Re: [Re: McKinley: spindles end]

From: <>
Date: Thu Mar 09 2000 - 20:52:29 PST

Salvete, omnes!

Personally, I adored Tam Lin. I thought the literary references were
fascinating, and I used it as a sort of 'reading list'- I figured that since
I had enjoyed so much of what I *had* read of what she referenced, that I was
bound to like most of the rest. And, so far, this has certainly been the
case. I started The Worm Ouroboros recently (mostly because of Tam Lin),
and it's just a gorgeous book. The prose is very beautiful; I can see why
Dean quoted it. Anyone out there want to comment on it? (With the
profusion of English-types on this list, I'd be interested in hearing a
somewhat more informed viewpoint than my own-- I'm a bio/chem undergrad.)

About the rest of the Fairy Tale series, I've read all that I've managed to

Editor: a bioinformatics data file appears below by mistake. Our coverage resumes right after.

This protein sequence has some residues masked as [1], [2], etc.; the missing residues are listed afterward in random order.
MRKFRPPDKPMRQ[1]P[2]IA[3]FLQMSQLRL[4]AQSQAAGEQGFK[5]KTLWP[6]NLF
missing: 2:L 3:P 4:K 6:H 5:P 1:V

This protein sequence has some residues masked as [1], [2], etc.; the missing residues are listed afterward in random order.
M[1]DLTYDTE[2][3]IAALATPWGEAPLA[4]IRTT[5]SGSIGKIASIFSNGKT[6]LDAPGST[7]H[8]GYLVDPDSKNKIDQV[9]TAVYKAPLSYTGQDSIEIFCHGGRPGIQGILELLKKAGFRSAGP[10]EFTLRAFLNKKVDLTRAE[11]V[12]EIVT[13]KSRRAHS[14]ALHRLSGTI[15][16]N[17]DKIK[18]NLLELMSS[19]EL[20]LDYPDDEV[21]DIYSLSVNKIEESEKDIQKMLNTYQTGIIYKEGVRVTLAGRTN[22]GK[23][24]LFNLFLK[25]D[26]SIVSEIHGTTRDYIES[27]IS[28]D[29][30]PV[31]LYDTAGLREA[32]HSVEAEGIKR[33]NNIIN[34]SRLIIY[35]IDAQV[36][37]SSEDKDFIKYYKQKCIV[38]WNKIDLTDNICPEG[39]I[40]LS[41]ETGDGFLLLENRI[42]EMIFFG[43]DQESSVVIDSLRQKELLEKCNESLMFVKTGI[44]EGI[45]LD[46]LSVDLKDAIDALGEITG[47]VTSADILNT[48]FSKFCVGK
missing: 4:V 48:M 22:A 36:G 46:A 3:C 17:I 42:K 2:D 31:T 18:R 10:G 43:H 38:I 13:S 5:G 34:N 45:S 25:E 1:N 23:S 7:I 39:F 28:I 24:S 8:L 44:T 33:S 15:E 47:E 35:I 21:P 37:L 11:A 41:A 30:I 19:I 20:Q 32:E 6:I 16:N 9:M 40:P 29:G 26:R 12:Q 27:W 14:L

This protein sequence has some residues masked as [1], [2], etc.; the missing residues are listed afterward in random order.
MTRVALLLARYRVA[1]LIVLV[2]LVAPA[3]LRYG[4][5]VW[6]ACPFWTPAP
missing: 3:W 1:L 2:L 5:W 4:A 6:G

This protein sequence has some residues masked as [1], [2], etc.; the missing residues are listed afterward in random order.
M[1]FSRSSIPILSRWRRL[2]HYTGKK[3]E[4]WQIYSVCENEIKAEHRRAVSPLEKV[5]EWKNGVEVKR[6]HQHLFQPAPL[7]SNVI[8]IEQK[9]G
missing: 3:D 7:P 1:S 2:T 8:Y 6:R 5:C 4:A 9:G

get my hands on. I *believe* the only one I haven't gotten to is the
Charles de Lint, but I'm not certain on that. I loved them all, but they
were certainly very different. I was going to pick favorites, but I suppose
I really can't decide. Hm....or can I? I suppose so- definitely Briar
Rose. Leaving aside the great respect I have for Yolen's writing, I thought
that the book epitomized the point of the series-- an old fairy tale, clothed
in a context that preserved the story, but made it real. (Speaking of
Yolen, has anyone read The Cards of Grief? It's another favorite of mine.)

As for the other books, I have read The Nightingale (which seems to be one of
the more elusive of the series, though I don't know why.) Dalkey wrote a
good story, though in places she strayed pretty far from the original, imo.
Worth a read just for the atmosphere; she seems to have a penchant for feudal
Japan, and her descriptions of Court life are very rich.

Well, I've probably babbled at you folks for long enough- happy reading!

[To drop McKinley, tell: unsubscribe mckinley]
Received on Thu Mar 9 20:56:37 2000

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